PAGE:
Don’t let focus on vaccine research fade after COVID-19 pandemic ends, experts urge


The world we’ll live in — post-pandemic.

What will change when the COVID-19 pandemic ends? Will our world return to its old ways, or emerge retooled, revised, or perhaps even changed for the better?

In this second instalment of a series looking at life after the coronavirus pandemic, CBC Manitoba looks at the historic treatment of vaccines, vaccine research and the science behind it — and whether lessons learned from COVID-19 will be heeded into the future.

A team of researchers has been given the green light — and money — to help science our way out of another pandemic.

That’s the good news.

But history has revealed that the world has a short memory, and once the worst of the bad is over, interest in a preventative vaccine tends to die down, scientists say.

That’s the bad news. 

Only time will tell whether lessons learned from this COVID-19 pandemic will sink in a little longer, but at least one researcher isn’t optimistic.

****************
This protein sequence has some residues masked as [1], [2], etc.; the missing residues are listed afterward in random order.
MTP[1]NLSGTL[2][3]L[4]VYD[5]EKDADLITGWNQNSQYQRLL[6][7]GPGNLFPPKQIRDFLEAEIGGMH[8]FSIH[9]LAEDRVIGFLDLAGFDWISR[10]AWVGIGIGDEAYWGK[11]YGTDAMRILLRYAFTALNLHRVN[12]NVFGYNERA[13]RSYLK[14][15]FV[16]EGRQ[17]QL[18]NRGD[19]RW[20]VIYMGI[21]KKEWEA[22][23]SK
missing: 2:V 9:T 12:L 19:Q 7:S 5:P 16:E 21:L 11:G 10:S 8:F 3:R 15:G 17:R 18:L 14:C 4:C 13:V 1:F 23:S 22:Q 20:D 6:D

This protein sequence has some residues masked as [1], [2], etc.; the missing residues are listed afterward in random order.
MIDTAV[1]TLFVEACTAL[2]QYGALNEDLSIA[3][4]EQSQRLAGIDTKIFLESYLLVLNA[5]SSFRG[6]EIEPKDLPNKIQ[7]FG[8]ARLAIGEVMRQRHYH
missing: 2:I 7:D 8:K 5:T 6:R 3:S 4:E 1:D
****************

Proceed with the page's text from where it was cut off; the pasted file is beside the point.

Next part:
“Maybe in the short term? I’m not sure about the long term,” said research scientist Darryl Falzarano, laughing as he answered. 

“Sorry. I guess you caught me on a pessimistic day.”

‘There’ll still be anti-vaxxers’

Falzarano knows his coronaviruses. It’s his job. 

The former Manitoban (a graduate from both the University of Winnipeg and University of Manitoba) is now with the Vaccine and Infectious Disease Organization-International Vaccine Centre, or VIDO-InterVac, at the University of Saskatchewan. 

For years, he and his colleagues have done animal research on the potential for vaccines against coronaviruses that came along prior to COVID-19, like SARS (severe acute respiratory syndrome).

For years, they’ve envisioned completing the next phase of this — a vaccine-manufacturing facility to support further vaccine research and, eventually, clinical trials on humans.

Then came COVID-19. And now comes the money for VIDO-InterVac.

In March, the federal government committed $23 million to the academic research lab. Some of it — $11 million — was money already in the works prior to the outbreak, Falzarano says.

The other $12 million is in direct response to the pandemic, and will go toward completing the vaccine-manufacturing facility, he says.

And that, in return, will get them one step closer to beginning small, first-phase clinical vaccine trials on humans.

“It’s been a work in progress for years,” Falzarano said. “This will allow us to move things quicker.”